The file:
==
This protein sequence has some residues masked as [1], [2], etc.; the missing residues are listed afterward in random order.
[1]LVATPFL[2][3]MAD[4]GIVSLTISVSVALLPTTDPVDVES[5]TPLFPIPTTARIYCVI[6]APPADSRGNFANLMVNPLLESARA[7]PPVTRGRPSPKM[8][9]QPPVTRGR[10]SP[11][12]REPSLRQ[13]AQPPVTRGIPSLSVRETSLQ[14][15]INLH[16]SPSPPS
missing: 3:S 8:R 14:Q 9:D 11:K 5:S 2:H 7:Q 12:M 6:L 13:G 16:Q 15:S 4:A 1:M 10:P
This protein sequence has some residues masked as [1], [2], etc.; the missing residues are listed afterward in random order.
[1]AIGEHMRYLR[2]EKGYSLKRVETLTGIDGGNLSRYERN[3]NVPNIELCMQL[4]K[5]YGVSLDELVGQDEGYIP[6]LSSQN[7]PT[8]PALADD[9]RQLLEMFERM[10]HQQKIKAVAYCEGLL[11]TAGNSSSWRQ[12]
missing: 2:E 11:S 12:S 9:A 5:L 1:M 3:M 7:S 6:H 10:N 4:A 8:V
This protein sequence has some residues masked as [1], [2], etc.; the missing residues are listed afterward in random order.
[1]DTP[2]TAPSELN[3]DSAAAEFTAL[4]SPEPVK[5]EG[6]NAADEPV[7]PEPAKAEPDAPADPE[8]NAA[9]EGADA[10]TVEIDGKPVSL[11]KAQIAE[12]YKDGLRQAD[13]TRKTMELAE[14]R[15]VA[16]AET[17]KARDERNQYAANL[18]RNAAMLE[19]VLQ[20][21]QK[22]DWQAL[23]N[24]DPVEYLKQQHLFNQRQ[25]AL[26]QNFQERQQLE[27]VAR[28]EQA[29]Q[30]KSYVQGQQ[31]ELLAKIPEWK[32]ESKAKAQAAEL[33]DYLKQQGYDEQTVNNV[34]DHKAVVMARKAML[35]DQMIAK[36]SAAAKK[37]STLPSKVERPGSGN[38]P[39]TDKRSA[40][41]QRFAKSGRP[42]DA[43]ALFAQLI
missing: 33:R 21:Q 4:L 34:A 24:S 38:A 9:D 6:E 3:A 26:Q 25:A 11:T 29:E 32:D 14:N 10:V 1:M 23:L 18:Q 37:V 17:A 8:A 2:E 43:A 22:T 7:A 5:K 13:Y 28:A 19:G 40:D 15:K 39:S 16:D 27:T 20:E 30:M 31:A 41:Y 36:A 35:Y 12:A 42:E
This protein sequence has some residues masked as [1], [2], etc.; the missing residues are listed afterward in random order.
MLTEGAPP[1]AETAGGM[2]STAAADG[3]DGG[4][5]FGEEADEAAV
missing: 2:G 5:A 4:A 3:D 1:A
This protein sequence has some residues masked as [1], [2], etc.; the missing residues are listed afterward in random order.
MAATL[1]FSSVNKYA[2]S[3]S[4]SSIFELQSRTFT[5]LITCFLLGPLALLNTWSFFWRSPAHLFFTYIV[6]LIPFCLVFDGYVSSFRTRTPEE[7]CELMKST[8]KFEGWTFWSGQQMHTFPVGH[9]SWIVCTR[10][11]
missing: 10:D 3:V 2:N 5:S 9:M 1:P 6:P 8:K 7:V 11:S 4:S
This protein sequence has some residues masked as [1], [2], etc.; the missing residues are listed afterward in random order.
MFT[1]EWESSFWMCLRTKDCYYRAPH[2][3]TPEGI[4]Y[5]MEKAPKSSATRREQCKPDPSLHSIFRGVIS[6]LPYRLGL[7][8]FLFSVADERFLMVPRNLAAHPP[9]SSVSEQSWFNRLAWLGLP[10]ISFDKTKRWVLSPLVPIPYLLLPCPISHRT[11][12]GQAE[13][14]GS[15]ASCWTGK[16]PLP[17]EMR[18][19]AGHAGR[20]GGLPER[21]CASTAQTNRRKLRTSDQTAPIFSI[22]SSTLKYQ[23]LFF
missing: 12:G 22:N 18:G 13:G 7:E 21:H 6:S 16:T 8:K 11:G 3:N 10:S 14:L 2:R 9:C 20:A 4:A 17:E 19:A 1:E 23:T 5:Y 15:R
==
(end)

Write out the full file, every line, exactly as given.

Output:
This protein sequence has some residues masked as [1], [2], etc.; the missing residues are listed afterward in random order.
[1]LVATPFL[2][3]MAD[4]GIVSLTISVSVALLPTTDPVDVES[5]TPLFPIPTTARIYCVI[6]APPADSRGNFANLMVNPLLESARA[7]PPVTRGRPSPKM[8][9]QPPVTRGR[10]SP[11][12]REPSLRQ[13]AQPPVTRGIPSLSVRETSLQ[14][15]INLH[16]SPSPPS
missing: 3:S 8:R 14:Q 9:D 11:K 5:S 2:H 7:Q 12:M 6:L 13:G 16:Q 15:S 4:A 1:M 10:P
This protein sequence has some residues masked as [1], [2], etc.; the missing residues are listed afterward in random order.
[1]AIGEHMRYLR[2]EKGYSLKRVETLTGIDGGNLSRYERN[3]NVPNIELCMQL[4]K[5]YGVSLDELVGQDEGYIP[6]LSSQN[7]PT[8]PALADD[9]RQLLEMFERM[10]HQQKIKAVAYCEGLL[11]TAGNSSSWRQ[12]
missing: 2:E 11:S 12:S 9:A 5:L 1:M 3:M 7:S 6:H 10:N 4:A 8:V
This protein sequence has some residues masked as [1], [2], etc.; the missing residues are listed afterward in random order.
[1]DTP[2]TAPSELN[3]DSAAAEFTAL[4]SPEPVK[5]EG[6]NAADEPV[7]PEPAKAEPDAPADPE[8]NAA[9]EGADA[10]TVEIDGKPVSL[11]KAQIAE[12]YKDGLRQAD[13]TRKTMELAE[14]R[15]VA[16]AET[17]KARDERNQYAANL[18]RNAAMLE[19]VLQ[20][21]QK[22]DWQAL[23]N[24]DPVEYLKQQHLFNQRQ[25]AL[26]QNFQERQQLE[27]VAR[28]EQA[29]Q[30]KSYVQGQQ[31]ELLAKIPEWK[32]ESKAKAQAAEL[33]DYLKQQGYDEQTVNNV[34]DHKAVVMARKAML[35]DQMIAK[36]SAAAKK[37]STLPSKVERPGSGN[38]P[39]TDKRSA[40][41]QRFAKSGRP[42]DA[43]ALFAQLI
missing: 33:R 21:Q 4:L 34:A 24:S 38:A 9:D 6:E 3:A 26:Q 25:A 11:T 29:E 32:D 14:N 10:V 1:M 23:L 18:Q 37:V 17:A 8:A 2:E 43:A 22:T 7:A 5:K 13:Y 28:A 19:G 40:D 15:K 39:S 16:D 27:T 20:E 30:M 31:A 41:Y 36:A 35:Y 12:A 42:E
This protein sequence has some residues masked as [1], [2], etc.; the missing residues are listed afterward in random order.
MLTEGAPP[1]AETAGGM[2]STAAADG[3]DGG[4][5]FGEEADEAAV
missing: 2:G 5:A 4:A 3:D 1:A
This protein sequence has some residues masked as [1], [2], etc.; the missing residues are listed afterward in random order.
MAATL[1]FSSVNKYA[2]S[3]S[4]SSIFELQSRTFT[5]LITCFLLGPLALLNTWSFFWRSPAHLFFTYIV[6]LIPFCLVFDGYVSSFRTRTPEE[7]CELMKST[8]KFEGWTFWSGQQMHTFPVGH[9]SWIVCTR[10][11]
missing: 10:D 3:V 2:N 5:S 9:M 1:P 6:P 8:K 7:V 11:S 4:S
This protein sequence has some residues masked as [1], [2], etc.; the missing residues are listed afterward in random order.
MFT[1]EWESSFWMCLRTKDCYYRAPH[2][3]TPEGI[4]Y[5]MEKAPKSSATRREQCKPDPSLHSIFRGVIS[6]LPYRLGL[7][8]FLFSVADERFLMVPRNLAAHPP[9]SSVSEQSWFNRLAWLGLP[10]ISFDKTKRWVLSPLVPIPYLLLPCPISHRT[11][12]GQAE[13][14]GS[15]ASCWTGK[16]PLP[17]EMR[18][19]AGHAGR[20]GGLPER[21]CASTAQTNRRKLRTSDQTAPIFSI[22]SSTLKYQ[23]LFF
missing: 12:G 22:N 18:G 13:G 7:E 21:H 6:S 16:T 8:K 11:G 3:N 10:S 14:L 2:R 9:C 20:A 4:A 17:E 19:A 1:E 23:T 5:Y 15:R